suffering, Communion, Passover, Christian life, cross of Christ, victory, resurrection, bitter herbs, sin, personal sin, sins of others, new birth, Holy Week, Lamb of God, unleavened bread, spiritual principles.

Communion of the Cross

People don’t like suffering because deep down inside they know that it’s somehow wrong to suffer, and they are right. In a perfect world, we all know there would be no suffering at all; heaven itself is the proof of it. However, until we get to heaven, suffering is an inevitable part of life; with that said, it does not have to define one’s life, much less consume it by endless suffering.

The Suffering of Communion

There are two types of suffering. It is either the result of our sin or the sin of others. The cross teaches us how to overcome both of them. The keys to understanding and appropriating the Victory of the cross in our own life is given to us in the Passover/Communion dinner, which Jesus and the disciples instituted moments before Jesus went to the cross. Speaking of the Passover and the Communion supper, Jesus said ~ “When the hour had come, He sat down, and the twelve apostles with Him. Then He said to them, “With fervent desire I have desired to eat this Passover with you before I suffer” (Luke 22:14-15). The learned disciple knows all too well his personal ‘COMMUNION’ in the sufferings of the cross. This is what is meant by the word ‘communion.’ We commune or participate in the cross of Christ. ~ “that I may know Him and the power of His resurrection, and the fellowship of His sufferings, being conformed to His death” (Philippians 3:10).

The End of Suffering

Even though Jesus lived a perfect sinless life, He still had to suffer for the sins of others; notwithstanding, three days after the cross all suffering ended. Christ was to suffer never again. The Christian enters into the power of the resurrection of Jesus through correctly understanding and applying the spiritual principles contained in Passover/Communion. ~ “Therefore we were buried with Him through baptism into death, that just as Christ was raised from the dead by the glory of the Father, even so we also should walk in newness of life” (Romans 6:4). The third element of Passover, bitter herbs, teaches how to follow in Jesus steps and overcome suffering in our own lives. ~ “Then they shall eat the flesh on that night; roasted in fire, with unleavened bread and with bitter herbs they shall eat it” (Exodus 12:8).

The Third Element

Again, we see the three elements of the Passover dinner, which are roasted lamb, unleavened bread, and bitter herbs. Bitter herbs, the last element, symbolizes suffering, the suffering of the cross and the Christian Life, which comes to an end as we walk in the power of Christ’s Resurrection. According to the Encyclopedia of Jewish Food, the bitter herbs in the orthodox Passover Seder (dinner) are chili peppers. (As is apparent, Passover is very similar to the national Mexican dish, tacos, which is also eaten with, tortillas, which is unleavened bread.) In similar fashion to Jesus, who overcame death through death, like Jesus again the believer overcomes suffering through suffering itself. The Bible teaches us that there are two types of suffering. There is the suffering derived from one’s own sins and there is the suffering which is caused by the sins of others. ~ “For what credit [is it] if, when you are beaten for your faults, you take it patiently? But when you do good and suffer, if you take it patiently, this [is] commendable before God” (1 Peter 2:20).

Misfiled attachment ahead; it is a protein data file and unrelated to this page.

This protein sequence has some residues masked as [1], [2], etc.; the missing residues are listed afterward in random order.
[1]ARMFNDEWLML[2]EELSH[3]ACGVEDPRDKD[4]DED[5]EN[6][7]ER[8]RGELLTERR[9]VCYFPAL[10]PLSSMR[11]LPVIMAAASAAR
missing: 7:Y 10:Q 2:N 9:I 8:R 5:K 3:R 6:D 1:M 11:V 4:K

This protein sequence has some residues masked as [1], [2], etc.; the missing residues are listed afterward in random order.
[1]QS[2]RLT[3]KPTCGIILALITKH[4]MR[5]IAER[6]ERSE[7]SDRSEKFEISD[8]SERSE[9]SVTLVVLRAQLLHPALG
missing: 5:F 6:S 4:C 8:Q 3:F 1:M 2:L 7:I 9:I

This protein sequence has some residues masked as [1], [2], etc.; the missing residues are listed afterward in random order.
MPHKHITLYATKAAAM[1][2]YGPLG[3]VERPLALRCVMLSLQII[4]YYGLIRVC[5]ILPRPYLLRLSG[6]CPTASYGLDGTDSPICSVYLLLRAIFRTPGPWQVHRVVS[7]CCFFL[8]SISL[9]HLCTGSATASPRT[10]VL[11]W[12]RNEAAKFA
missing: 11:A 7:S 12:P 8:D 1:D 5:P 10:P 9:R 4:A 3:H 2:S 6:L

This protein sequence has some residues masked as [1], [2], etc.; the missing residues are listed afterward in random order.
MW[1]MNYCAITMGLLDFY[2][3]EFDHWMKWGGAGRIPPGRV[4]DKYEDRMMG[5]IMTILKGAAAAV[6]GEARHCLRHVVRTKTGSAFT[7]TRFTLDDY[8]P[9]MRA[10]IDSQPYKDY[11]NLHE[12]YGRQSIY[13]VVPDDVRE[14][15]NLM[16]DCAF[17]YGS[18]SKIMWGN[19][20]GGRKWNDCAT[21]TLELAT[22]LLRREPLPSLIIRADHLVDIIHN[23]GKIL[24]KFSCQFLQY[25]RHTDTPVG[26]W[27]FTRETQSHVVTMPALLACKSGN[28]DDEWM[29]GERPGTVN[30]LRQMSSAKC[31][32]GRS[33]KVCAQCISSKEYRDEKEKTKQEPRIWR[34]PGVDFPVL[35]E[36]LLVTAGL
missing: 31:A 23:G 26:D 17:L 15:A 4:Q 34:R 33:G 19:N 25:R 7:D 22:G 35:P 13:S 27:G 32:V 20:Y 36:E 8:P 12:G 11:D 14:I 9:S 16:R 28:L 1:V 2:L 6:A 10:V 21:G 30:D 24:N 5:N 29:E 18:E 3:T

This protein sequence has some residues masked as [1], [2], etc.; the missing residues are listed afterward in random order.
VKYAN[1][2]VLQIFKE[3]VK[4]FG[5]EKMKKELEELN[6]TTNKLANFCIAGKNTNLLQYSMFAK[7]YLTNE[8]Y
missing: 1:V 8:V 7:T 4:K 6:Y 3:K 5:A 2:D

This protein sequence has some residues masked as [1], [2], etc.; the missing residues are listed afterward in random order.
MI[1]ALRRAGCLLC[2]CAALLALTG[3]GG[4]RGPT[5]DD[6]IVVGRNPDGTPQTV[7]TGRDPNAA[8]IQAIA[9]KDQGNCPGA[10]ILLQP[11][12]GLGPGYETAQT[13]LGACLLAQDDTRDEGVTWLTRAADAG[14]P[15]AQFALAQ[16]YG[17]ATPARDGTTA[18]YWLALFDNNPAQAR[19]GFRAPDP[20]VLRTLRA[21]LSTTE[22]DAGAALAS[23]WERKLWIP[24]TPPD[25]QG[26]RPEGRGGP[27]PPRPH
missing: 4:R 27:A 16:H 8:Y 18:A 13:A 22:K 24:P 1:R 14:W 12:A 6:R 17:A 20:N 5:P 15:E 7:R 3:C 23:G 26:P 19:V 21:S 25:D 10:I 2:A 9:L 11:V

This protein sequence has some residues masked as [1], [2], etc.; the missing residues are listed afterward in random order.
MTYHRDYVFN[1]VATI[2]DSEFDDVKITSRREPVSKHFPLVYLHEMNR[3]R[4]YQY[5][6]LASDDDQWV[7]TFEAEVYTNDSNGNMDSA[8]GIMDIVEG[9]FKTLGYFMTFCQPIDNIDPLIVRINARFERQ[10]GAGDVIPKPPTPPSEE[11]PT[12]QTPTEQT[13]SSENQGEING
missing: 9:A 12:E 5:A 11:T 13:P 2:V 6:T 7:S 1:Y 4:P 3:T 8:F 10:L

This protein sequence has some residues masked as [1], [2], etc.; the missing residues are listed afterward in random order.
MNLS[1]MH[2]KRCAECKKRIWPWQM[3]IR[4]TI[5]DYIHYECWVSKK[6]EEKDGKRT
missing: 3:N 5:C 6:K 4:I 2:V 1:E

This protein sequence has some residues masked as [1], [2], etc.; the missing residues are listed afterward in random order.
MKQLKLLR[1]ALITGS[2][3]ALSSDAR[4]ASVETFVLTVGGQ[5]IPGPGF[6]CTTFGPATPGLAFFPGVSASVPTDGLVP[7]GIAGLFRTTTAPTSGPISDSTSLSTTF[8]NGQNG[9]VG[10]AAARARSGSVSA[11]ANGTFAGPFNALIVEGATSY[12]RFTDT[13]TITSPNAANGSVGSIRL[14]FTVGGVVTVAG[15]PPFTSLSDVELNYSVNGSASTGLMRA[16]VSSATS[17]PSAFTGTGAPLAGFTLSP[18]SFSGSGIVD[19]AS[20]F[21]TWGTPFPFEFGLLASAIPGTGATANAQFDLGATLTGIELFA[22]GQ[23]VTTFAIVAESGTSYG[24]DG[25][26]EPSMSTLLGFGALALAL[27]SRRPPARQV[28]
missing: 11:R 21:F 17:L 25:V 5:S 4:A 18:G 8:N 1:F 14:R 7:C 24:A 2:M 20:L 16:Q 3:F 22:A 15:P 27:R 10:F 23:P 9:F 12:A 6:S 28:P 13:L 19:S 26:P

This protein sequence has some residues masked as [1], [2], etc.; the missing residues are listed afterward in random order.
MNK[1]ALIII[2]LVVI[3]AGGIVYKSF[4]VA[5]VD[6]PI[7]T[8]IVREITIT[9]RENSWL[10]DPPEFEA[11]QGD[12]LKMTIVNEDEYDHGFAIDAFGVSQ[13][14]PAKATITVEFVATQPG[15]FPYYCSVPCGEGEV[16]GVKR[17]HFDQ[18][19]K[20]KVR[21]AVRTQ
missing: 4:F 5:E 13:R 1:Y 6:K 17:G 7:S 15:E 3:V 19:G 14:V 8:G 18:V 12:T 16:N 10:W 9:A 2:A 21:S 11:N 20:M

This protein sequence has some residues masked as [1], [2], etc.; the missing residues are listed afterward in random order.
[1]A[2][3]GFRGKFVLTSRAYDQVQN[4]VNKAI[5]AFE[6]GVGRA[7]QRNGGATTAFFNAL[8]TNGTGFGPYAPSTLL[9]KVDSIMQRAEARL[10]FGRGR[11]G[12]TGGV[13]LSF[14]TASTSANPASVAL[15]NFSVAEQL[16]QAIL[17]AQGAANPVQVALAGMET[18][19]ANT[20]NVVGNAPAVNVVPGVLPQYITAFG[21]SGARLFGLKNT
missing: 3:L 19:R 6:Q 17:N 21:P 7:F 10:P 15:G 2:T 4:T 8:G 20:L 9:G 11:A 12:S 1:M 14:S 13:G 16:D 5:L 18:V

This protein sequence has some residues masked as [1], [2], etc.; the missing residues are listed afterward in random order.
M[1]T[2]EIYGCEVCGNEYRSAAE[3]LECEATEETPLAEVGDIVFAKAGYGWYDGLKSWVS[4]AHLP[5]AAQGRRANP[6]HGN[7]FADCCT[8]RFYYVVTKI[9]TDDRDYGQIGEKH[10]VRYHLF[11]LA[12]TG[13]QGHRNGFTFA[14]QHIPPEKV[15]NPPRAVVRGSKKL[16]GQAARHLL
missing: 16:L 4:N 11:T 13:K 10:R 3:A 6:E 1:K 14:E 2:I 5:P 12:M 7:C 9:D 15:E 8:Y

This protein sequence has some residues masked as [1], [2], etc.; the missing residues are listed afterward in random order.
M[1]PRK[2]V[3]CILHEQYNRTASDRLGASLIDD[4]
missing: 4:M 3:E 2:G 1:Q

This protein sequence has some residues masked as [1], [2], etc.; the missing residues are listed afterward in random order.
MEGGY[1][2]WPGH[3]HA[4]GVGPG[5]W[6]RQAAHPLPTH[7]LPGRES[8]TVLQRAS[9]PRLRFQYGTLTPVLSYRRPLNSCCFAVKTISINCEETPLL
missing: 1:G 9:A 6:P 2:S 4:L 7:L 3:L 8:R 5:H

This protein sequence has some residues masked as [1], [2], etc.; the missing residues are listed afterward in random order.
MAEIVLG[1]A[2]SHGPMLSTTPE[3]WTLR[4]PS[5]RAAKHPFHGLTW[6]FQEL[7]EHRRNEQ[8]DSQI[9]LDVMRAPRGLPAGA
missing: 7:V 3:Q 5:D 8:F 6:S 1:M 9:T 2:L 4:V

The Suffering of Personal Sin

Just as Jesus overcame the two types of suffering through His birth and through His death, just so do those who follow in His steps. Through the suffering of the new birth, the Christian overcomes his own sins of the flesh, and via the suffering of the cross the believer overcomes the suffering caused by the sins of others. As the Master has taught, all of God’s children are born of the Spirit, following Jesus who was conceived1 by the virgin Mary by the Holy Spirit. ~ “Jesus answered and said to him, “Most assuredly, I say to you, unless one is born again, he cannot see the kingdom of God” (John 3:3).

Suffering of Sins of Others

The New Testament teaches that the child of God is “IN2 CHRIST,” and this is what the believer sees in the cross of Christ. He sees himself ‘in Christ’ on the cross; crucified with Him, buried with Him, and resurrected with Him, victorious never to suffer because of sin again. ~ “Therefore we were buried with Him through baptism into death, that just as Christ was raised from the dead by the glory of the Father, even so we also should walk in newness of life. For if we have been united together in the likeness of His death, certainly we also shall be [in the likeness] of [His] resurrection” (Romans 6:4). The entire meaning of Holy Week is given to the Christian through the Communion supper so he can understand the resurrection and receive the victory of the cross by participating in it. Through the communion meal; the Lamb of God, the unleavened bread, and the suffering of the bitter herbs are made flesh in the physical body when eaten. They are presented to us in the form of food, so it is understood that just as food is made life to us, so the resurrection victory of the Lamb of God is made real in our lives as we partake of the three elements of Passover.

Ephesians 2:6

And raised [us] up together, and made [us] sit together in the heavenly [places] in Christ Jesus,


1. Luke 1.35

2. 2Corinthians 5.17

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© L. Jonathan Blais 2023 All rights reserved. Scripture taken from the New King James Version®. Copyright © 1982 by Thomas Nelson. Used by permission.

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